So what's so wrong here? Look at the top "Latest News" item:

  • #1: "Report: 5 million have died in Congo conflict"
  • #2: "Report: 45,000 a month dying in Congo conflict"
Good for CNN for reporting on the report. The conflict in the Congo deserves far more attention than it is receiving in the media. As usual, though, the implication is this: The story of a single American celebrity is more newsworthy (and hence, according to the media doing the reporting, more important) than the deaths of 5 million (and 45,000 per month) anonymous non-Americans. And not just any non-Americans. Surely the deaths of 5 million Europeans would receive ample coverage. No, what makes this what it is is that those 5 million were African, 5 million dead Africans in a part of the world most people can't locate on a map, let alone care about or feel any connection to.

Now, there is some sense to this. What is immediate to us is essentially more important to us. A crime committed close to us, for example, is more important to us, more newsworthy to us, than a crime committed somewhere else, generally speaking. However global we may now be, our closest attachments are still to what is our own: our own families, our own communities, etc. -- this is not going to change anytime soon, if ever. Here in Canada, the death of a Canadian solider in Afghanistan -- and there have been many of them -- receives far more coverage than the deaths of anonymous Afghanis, if those deaths are reported at all. It's not just that the media are myopic and that consumers are ignorant, it's that we all crave to know about what is more immediate to us, that is, about what affects us more immediately. And so a crime committed close to us is, or at least seems to be, far more important than crimes committed in some foreign land, even massive crimes. And with the cult of celebrity that has taken hold of our society, it makes sense that the death of a celebrity would be, or at least seem to be, more immediate to us than much of what is going on around the world. In some way, some truly unhealthy way, Heath Ledger was one of us -- like all celebrities a member of our extended family. Hence all the attention his death received.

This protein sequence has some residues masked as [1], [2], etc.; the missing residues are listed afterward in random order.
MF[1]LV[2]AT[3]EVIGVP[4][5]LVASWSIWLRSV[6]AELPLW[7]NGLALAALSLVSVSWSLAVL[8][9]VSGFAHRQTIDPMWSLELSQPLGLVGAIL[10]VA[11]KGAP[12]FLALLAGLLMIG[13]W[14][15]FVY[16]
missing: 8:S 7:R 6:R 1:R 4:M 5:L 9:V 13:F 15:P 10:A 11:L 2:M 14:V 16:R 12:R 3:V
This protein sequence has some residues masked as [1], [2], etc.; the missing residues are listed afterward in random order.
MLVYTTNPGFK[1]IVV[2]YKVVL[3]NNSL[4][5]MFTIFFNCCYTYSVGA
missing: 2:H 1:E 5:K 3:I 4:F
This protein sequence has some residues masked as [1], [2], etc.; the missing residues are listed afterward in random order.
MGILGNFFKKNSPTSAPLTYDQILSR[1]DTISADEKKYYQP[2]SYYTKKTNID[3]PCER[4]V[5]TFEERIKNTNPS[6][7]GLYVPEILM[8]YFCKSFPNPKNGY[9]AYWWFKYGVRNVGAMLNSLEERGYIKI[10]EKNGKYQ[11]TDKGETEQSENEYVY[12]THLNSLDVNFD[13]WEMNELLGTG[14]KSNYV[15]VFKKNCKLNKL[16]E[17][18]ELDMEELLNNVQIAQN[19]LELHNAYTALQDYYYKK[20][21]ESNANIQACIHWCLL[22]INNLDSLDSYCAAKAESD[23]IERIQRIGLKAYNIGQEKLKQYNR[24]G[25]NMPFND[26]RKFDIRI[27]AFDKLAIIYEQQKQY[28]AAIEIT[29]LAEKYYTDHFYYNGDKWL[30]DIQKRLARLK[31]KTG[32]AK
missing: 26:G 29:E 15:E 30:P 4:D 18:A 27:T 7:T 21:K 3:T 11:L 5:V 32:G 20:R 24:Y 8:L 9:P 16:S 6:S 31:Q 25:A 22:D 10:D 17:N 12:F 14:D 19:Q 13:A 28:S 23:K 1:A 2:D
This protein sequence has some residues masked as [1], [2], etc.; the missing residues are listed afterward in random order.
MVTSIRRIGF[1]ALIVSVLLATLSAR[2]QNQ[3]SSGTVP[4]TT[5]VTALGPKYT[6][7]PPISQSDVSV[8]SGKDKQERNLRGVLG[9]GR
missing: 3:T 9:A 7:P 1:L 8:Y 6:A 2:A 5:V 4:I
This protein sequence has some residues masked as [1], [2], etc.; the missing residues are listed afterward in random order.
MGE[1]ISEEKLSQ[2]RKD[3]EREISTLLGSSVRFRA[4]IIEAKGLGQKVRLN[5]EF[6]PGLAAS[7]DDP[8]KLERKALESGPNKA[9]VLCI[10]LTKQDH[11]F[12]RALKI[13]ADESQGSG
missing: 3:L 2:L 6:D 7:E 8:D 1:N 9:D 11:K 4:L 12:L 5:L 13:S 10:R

And yet there are the questions of magnitude and media responsibility. At what point does what is going on around the world overcome what is happening at home, close to us? At what point can we no longer ignore, say, the deaths of 5 million Africans? To me, to many of us, what has happened in Congo, what is happening to the Congolese, is far more important and newsworthy than the death of Heath Ledger. Nothing against Ledger, but the answer to the question of magnitude is clear, or at least should be. The problem is that our irresponsible media would rather milk his story to boost ratings than report on the Congo or on any of the other truly important and genuinely newsworthy events happening around the world. And the implication is that Ledger is simply worth more than 5 million Congolese. I understand how we often perceive the immediate to be of greater importance to us than the remote, and I suspect that many people out there would like to know more about the Congo and less about Ledger, but, to the news media, entertainment -- and, yes, the death of a celebrity qualifies as entertainment -- rules.

For more on that point, just look through the other "Latest News" items. Yes, CNN reports on the Congo and Gaza and the U.S. economy, but here are a few of the other stories being covered:

  • "Ticker: Edwards' hair under siege on Letterman"
  • "Wife's angry voicemail becomes Internet hit"
  • "Texas town wants to be UFO landing spot"
Further down, under "Popular News," which is all about entertainment, there's this pressing story:

  • "Ringo Starr walks off 'Regis and Kelly'"
The media reporting on the media. How postmodern. How appalling. How perfect. And all with 45,000 Congolese dying every month.